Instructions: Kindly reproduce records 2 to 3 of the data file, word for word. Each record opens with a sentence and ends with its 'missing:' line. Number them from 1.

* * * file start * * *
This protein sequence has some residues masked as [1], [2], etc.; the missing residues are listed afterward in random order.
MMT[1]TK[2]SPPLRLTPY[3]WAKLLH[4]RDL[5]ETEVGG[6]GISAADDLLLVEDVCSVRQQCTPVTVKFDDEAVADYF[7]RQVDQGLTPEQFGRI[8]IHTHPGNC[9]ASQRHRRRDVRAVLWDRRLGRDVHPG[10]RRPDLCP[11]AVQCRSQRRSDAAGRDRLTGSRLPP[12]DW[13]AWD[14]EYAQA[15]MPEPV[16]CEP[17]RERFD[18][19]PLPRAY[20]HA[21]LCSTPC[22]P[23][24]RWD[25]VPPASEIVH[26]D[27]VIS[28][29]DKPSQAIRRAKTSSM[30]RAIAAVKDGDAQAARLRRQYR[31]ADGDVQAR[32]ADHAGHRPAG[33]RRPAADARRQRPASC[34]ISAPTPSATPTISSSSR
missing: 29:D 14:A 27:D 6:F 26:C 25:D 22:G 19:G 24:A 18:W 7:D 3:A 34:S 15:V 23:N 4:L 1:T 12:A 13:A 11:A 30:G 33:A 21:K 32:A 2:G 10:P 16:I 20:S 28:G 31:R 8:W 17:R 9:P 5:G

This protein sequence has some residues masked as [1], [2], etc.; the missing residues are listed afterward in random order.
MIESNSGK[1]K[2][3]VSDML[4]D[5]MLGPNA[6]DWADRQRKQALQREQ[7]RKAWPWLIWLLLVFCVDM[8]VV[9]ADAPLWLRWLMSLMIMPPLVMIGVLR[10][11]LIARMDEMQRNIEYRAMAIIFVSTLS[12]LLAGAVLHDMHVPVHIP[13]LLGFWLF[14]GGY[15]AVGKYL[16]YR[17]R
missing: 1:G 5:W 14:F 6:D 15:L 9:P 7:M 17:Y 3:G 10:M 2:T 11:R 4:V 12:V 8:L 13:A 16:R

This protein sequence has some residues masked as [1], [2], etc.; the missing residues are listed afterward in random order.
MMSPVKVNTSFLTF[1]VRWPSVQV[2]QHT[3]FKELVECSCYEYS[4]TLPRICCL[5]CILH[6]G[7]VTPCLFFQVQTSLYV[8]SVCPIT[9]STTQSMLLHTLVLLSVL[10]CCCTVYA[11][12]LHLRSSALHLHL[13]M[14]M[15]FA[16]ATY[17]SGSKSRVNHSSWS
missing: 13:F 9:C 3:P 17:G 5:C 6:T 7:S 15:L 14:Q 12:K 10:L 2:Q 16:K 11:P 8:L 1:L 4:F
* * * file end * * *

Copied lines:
This protein sequence has some residues masked as [1], [2], etc.; the missing residues are listed afterward in random order.
MIESNSGK[1]K[2][3]VSDML[4]D[5]MLGPNA[6]DWADRQRKQALQREQ[7]RKAWPWLIWLLLVFCVDM[8]VV[9]ADAPLWLRWLMSLMIMPPLVMIGVLR[10][11]LIARMDEMQRNIEYRAMAIIFVSTLS[12]LLAGAVLHDMHVPVHIP[13]LLGFWLF[14]GGY[15]AVGKYL[16]YR[17]R
missing: 1:G 5:W 14:F 6:D 15:L 9:P 7:M 17:Y 3:G 10:M 2:T 11:R 4:V 12:V 8:L 13:A 16:R

This protein sequence has some residues masked as [1], [2], etc.; the missing residues are listed afterward in random order.
MMSPVKVNTSFLTF[1]VRWPSVQV[2]QHT[3]FKELVECSCYEYS[4]TLPRICCL[5]CILH[6]G[7]VTPCLFFQVQTSLYV[8]SVCPIT[9]STTQSMLLHTLVLLSVL[10]CCCTVYA[11][12]LHLRSSALHLHL[13]M[14]M[15]FA[16]ATY[17]SGSKSRVNHSSWS
missing: 13:F 9:C 3:P 17:G 5:C 6:T 7:S 15:L 14:Q 12:K 10:L 2:Q 16:K 11:P 8:L 1:L 4:F